I say SURE-bit but only because a girl I had a crush on in high school (who worked at an ice cream store) pointed out that SURE-bit was the proper pronunciation. Everyone I know says SURE-bert.

Ruby
10-14-2008, 12:12 AM
It's a SHURE-BET that it's SHURE-bert here in the midwest. SorBAY. pffft.

Roland Orzabal
10-14-2008, 12:50 AM
Sher-bit. When I was a little kid, most of my family pronounced it "sher-bert", which was a complete :confused: for me because there was clearly only one 'R' in the word. Don't know why I stuck to my guns on that one while conceding on February and the like, but I did. Glad to see I'm not alone.

Sorbet, on the other hand, is a whole different animal in spelling, pronunciation (sor-bay), and substance.

Gary T
10-14-2008, 01:02 AM
"SHURE-bet" is correct, and how my family always said it.

"SHURE-bert" is easier to say quickly than "SHURE-bet" because the tongue and jaw have to move to get from the "bert" position to the "bet" position. It's fairly common, but it's still a mispronunciation.

"sor-BAY" (note the stress is on the second syllable) is one pronunciation of sorbet; the other is "SOR-bit," which obviously is quite similar to "SHURE-bet" and can contribute to some confusion (note that sherbet and sorbet are similar products, but are not the same). But are you seriously suggesting that people see the written word sherbet and pronounce it "SOR-bay?" That boggles my mind. [ETA:] Unless it's on the British sitcom "Keeping up Appearances.":)

Kaio
10-14-2008, 01:16 AM
*nods*

Sherbet does not equal sorbet. Two different things.

My family always pronounced it "sher-bert," so I did too, until I actually saw it written and realized there was no second R.

I pronounce it correctly now, which is to say, exactly how it's spelled. Sher-bet.

panache45
10-14-2008, 01:55 AM
SHURE-bet.

(And NUKE-lee-ur. And NUP-sh'l.);)

Spoons
10-14-2008, 02:10 AM
Woman: I just realized that "sugar" is the only word in the English language where the "s" is pronounced "sh."

George Bernard Shaw: Are you sure?My Grade 5 teacher told us this one, but wasn't amused when one kid popped up his hand and reminded the teacher that "surety" was another such word. Apparently, the kid's father was a surety underwriter for the construction industry, and the kid had seen the word often enough on papers and whatnot his Dad brought home from work.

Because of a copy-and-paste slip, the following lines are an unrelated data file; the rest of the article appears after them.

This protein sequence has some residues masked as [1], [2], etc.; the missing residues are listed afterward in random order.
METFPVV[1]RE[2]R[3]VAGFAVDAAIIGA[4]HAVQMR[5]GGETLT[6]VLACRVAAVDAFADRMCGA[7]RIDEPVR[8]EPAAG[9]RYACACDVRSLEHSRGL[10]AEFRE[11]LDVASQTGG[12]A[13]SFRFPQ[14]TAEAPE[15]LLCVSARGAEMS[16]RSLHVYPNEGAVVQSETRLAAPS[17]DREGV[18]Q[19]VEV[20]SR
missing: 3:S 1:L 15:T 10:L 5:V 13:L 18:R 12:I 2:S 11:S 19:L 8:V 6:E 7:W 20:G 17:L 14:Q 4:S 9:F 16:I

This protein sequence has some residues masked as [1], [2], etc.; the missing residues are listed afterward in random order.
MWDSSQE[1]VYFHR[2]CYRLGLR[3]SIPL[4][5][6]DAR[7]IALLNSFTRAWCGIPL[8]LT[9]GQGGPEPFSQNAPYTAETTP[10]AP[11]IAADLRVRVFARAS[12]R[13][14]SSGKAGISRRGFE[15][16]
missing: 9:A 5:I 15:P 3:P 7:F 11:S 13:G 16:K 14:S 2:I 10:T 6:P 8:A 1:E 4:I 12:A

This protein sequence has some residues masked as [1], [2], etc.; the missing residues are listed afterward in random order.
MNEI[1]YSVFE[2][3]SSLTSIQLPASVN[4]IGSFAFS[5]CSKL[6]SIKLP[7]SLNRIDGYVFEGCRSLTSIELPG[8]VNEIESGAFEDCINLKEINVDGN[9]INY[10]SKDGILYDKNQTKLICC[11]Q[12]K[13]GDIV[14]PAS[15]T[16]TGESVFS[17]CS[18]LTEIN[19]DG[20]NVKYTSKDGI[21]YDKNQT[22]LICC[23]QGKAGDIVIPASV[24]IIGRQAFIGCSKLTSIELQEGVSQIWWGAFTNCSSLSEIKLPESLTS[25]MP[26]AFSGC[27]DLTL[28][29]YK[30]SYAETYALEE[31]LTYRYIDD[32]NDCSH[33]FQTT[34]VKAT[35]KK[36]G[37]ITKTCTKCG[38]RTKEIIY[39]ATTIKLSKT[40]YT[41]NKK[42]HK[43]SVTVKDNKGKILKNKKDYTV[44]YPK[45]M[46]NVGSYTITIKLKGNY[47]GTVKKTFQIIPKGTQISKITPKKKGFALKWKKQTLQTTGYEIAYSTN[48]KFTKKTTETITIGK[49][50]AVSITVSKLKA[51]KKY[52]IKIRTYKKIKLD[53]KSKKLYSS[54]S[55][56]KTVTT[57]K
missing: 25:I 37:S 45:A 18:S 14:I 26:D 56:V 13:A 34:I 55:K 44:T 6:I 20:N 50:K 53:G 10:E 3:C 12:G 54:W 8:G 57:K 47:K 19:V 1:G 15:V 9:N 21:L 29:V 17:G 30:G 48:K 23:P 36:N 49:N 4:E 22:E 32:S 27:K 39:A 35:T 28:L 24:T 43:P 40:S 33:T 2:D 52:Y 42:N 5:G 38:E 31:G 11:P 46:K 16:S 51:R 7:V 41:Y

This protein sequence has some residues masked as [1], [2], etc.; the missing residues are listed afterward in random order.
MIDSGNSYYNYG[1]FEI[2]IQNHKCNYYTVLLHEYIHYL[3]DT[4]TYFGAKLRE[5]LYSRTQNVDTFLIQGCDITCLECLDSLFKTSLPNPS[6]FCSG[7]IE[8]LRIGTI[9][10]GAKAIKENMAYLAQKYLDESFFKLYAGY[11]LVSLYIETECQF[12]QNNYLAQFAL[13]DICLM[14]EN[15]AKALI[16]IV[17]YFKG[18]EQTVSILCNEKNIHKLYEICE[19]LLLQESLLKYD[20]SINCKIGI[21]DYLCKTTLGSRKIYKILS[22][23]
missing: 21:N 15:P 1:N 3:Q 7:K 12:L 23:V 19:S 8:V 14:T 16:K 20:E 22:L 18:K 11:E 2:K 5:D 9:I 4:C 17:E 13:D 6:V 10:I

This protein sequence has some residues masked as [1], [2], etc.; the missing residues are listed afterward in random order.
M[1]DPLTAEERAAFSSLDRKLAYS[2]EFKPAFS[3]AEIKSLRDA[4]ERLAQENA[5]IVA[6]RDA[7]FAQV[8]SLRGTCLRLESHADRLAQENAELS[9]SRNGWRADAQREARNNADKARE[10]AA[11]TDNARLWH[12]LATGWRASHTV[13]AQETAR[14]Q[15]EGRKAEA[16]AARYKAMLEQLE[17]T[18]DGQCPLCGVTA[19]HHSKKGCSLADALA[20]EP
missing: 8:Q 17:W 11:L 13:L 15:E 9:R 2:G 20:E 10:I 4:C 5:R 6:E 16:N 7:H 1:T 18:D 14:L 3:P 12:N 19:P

Anyway, I pronounce it "SHER-bit." Unless it's spelled sorbet; in which case, I pronounce it "SOR-bay."

maggenpye
10-14-2008, 04:11 AM
Another vote for SHER-bit, and I learned it from my mum, who learned it on the mean streets of Glasgow - or at least she learned it at the Tallies in Glasgow and they were very nice, even if they didn't give credit for sweeties.

Crusoe
10-14-2008, 04:26 AM
SHERb't.

Yeah, that's how I pronounce the word as well.

corkboard
10-14-2008, 08:55 AM
Sher-bit.

Colophon
10-15-2008, 09:17 AM
Do people really pronounce the first syllable as "Sure"/"Shore", i.e. to rhyme with "your"? That seems odd - the vowel is an "e", and I've only every heard it pronounced to rhyme with "her".

I say "SHER-buht", with a schwa in the second syllable.

I was going to say, sherbet and sorbet are totally different things, but on looking in my dictionary I see that "sherbet" is also an American name for what we in the UK call sorbet (i.e. water ice, usually fruit-flavoured). Over here, sherbet is white fizzy powder, or a drink or sweet made with said powder.

One thing I did not know is that both words are related and originally come from the Turkish word şerbet - but sorbet comes via French and so gets the "SOR-bay" pronunciation.

jimpatro
10-15-2008, 09:27 AM
Sher-bit. I also come from a family that pronounced it Sher-bert. :smack:

CookingWithGas
10-15-2008, 10:13 AM
SHER-bet.

English has silent letters but AFAIK does not have invisible letters. :) (However,

I think SHER-bert is simply an error that became so widespread that nobody realized it was an error.

Another example is the common use in Baltimore of the word "lozenge" to inexplicably be pronounced "lozenger."

Whether it is still an error is debatable, but I maintain the pronouncing a letter that was never there is an error.

Interestingly one online dictionary (http://etymonline.com/index.php?search=sherbet&searchmode=none) shows that the etymology is from Turkish.

jimpatro
10-15-2008, 10:19 AM
Ha ha, my wierd family also tried to infect me with lozenger .
In Texas by the way.

Anyone for a sang-gwich?

CookingWithGas
10-15-2008, 10:24 AM